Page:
Source: paras 267-282 Work and Pensions Committee report The Equality Bill: how disability equality fits within a single Equality Act (link to parliament.uk).
Effect of directive in UK
In Great Britain the Equality Act 2010 (and previously the DDA) already includes services, going well beyond the Framework Employment Directive. Even so, the proposed directive may require British law to be extended in some respects:
- Some changes in the proposed directive have already been included in the Equality Act 2010 and so are now in effect in the UK. These include ‘indirect discrimination’ which now applies to disability, coverage of harassment as regards provision of services, and the shift of burden of proof in cases on provision of services.
- An aspect of the proposed directive which may not be reflected in current British law is that under Article 4 of the proposed directive there seems to be both an anticipatory duty to take measures to make services etc accessible, and also a duty to make reasonable accommodation if needed in a particular case. Under the current UK law on services for example, there is already an anticipatory duty to make reasonable adjustments. However, there is only an individual reasonable adjustment claim if there is a breach of the general (anticipatory) duty – there may perhaps need to be technical changes here.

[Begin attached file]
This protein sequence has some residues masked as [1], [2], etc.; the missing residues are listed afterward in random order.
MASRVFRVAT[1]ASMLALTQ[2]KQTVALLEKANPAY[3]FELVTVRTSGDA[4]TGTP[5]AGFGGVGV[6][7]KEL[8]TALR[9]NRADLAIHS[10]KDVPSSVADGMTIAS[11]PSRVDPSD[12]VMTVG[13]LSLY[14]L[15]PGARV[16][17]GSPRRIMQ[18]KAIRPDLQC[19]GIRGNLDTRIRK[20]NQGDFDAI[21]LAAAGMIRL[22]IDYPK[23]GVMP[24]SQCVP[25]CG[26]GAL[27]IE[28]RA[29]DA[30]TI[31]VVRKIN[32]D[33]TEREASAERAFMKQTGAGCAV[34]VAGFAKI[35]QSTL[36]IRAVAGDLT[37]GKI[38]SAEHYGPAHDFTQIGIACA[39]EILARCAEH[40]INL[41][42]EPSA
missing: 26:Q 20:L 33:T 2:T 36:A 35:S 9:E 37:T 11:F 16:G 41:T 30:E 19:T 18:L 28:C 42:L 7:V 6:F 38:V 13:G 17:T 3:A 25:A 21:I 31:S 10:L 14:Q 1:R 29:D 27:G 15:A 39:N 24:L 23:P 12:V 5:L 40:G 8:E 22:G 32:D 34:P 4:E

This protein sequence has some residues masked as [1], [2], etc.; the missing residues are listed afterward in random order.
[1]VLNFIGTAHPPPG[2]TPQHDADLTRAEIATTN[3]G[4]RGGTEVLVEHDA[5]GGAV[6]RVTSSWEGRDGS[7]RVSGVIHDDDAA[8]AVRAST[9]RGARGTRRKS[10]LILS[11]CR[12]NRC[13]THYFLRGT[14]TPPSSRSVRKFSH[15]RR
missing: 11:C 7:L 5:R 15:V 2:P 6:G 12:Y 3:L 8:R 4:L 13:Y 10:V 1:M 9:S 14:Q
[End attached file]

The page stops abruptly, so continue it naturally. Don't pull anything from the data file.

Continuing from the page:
Campaign for new directive
Disability groups have been campaigning for some years for the introduction of more comprehensive disability discrimination legislation at an EU level. Legislation in many other European countries is not as comprehensive as that in the UK (see above), and protection in the UK may be more limited for some of the other grounds, such as age, covered by the proposed directive.
The European Disability Forum (EDF, www.edf-feph.org) signed up well over 1 million people to its petition to introduce EU-wide disability legislation. Its www.1million4disability.eu website now includes a letter to signatories about the new proposal by the European Commission, and EDF’s detailed position paper (September 2008). The EDF argues that the proposal needs improvement.
As at May 2010, Amnesty International had started a petition to urge Germany to cease its opposition to the directive.